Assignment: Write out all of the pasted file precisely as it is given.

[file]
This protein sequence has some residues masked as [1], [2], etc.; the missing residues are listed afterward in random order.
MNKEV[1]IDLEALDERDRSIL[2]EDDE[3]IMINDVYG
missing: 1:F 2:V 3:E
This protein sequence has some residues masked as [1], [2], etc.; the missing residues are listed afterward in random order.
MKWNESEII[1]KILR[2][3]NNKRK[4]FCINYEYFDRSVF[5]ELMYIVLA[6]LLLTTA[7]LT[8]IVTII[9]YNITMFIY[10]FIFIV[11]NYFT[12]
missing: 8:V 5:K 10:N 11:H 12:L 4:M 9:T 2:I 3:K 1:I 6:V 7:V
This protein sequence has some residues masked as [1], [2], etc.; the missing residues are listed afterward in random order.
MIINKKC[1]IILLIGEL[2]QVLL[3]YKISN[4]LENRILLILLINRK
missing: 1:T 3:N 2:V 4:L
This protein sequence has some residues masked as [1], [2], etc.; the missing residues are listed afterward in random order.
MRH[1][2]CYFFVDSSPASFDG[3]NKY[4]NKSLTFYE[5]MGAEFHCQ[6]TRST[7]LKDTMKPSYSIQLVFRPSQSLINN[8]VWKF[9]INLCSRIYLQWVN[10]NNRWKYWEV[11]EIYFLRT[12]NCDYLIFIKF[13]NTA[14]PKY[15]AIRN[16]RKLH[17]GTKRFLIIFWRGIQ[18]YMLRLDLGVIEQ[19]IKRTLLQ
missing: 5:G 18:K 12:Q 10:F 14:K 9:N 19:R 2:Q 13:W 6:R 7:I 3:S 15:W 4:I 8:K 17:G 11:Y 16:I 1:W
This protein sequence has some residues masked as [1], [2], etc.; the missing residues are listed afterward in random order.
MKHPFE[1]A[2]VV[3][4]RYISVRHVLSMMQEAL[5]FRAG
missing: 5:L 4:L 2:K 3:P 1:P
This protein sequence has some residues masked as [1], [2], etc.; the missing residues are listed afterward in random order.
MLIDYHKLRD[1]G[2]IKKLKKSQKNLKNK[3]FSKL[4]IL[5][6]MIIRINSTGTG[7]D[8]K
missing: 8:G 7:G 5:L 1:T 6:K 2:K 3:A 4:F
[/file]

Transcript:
This protein sequence has some residues masked as [1], [2], etc.; the missing residues are listed afterward in random order.
MNKEV[1]IDLEALDERDRSIL[2]EDDE[3]IMINDVYG
missing: 1:F 2:V 3:E
This protein sequence has some residues masked as [1], [2], etc.; the missing residues are listed afterward in random order.
MKWNESEII[1]KILR[2][3]NNKRK[4]FCINYEYFDRSVF[5]ELMYIVLA[6]LLLTTA[7]LT[8]IVTII[9]YNITMFIY[10]FIFIV[11]NYFT[12]
missing: 8:V 5:K 10:N 11:H 12:L 4:M 9:T 2:I 3:K 1:I 6:V 7:V
This protein sequence has some residues masked as [1], [2], etc.; the missing residues are listed afterward in random order.
MIINKKC[1]IILLIGEL[2]QVLL[3]YKISN[4]LENRILLILLINRK
missing: 1:T 3:N 2:V 4:L
This protein sequence has some residues masked as [1], [2], etc.; the missing residues are listed afterward in random order.
MRH[1][2]CYFFVDSSPASFDG[3]NKY[4]NKSLTFYE[5]MGAEFHCQ[6]TRST[7]LKDTMKPSYSIQLVFRPSQSLINN[8]VWKF[9]INLCSRIYLQWVN[10]NNRWKYWEV[11]EIYFLRT[12]NCDYLIFIKF[13]NTA[14]PKY[15]AIRN[16]RKLH[17]GTKRFLIIFWRGIQ[18]YMLRLDLGVIEQ[19]IKRTLLQ
missing: 5:G 18:K 12:Q 10:F 14:K 9:N 19:R 2:Q 13:W 6:R 7:I 3:S 15:W 4:I 8:K 17:G 11:Y 16:I 1:W
This protein sequence has some residues masked as [1], [2], etc.; the missing residues are listed afterward in random order.
MKHPFE[1]A[2]VV[3][4]RYISVRHVLSMMQEAL[5]FRAG
missing: 5:L 4:L 2:K 3:P 1:P
This protein sequence has some residues masked as [1], [2], etc.; the missing residues are listed afterward in random order.
MLIDYHKLRD[1]G[2]IKKLKKSQKNLKNK[3]FSKL[4]IL[5][6]MIIRINSTGTG[7]D[8]K
missing: 8:G 7:G 5:L 1:T 6:K 2:K 3:A 4:F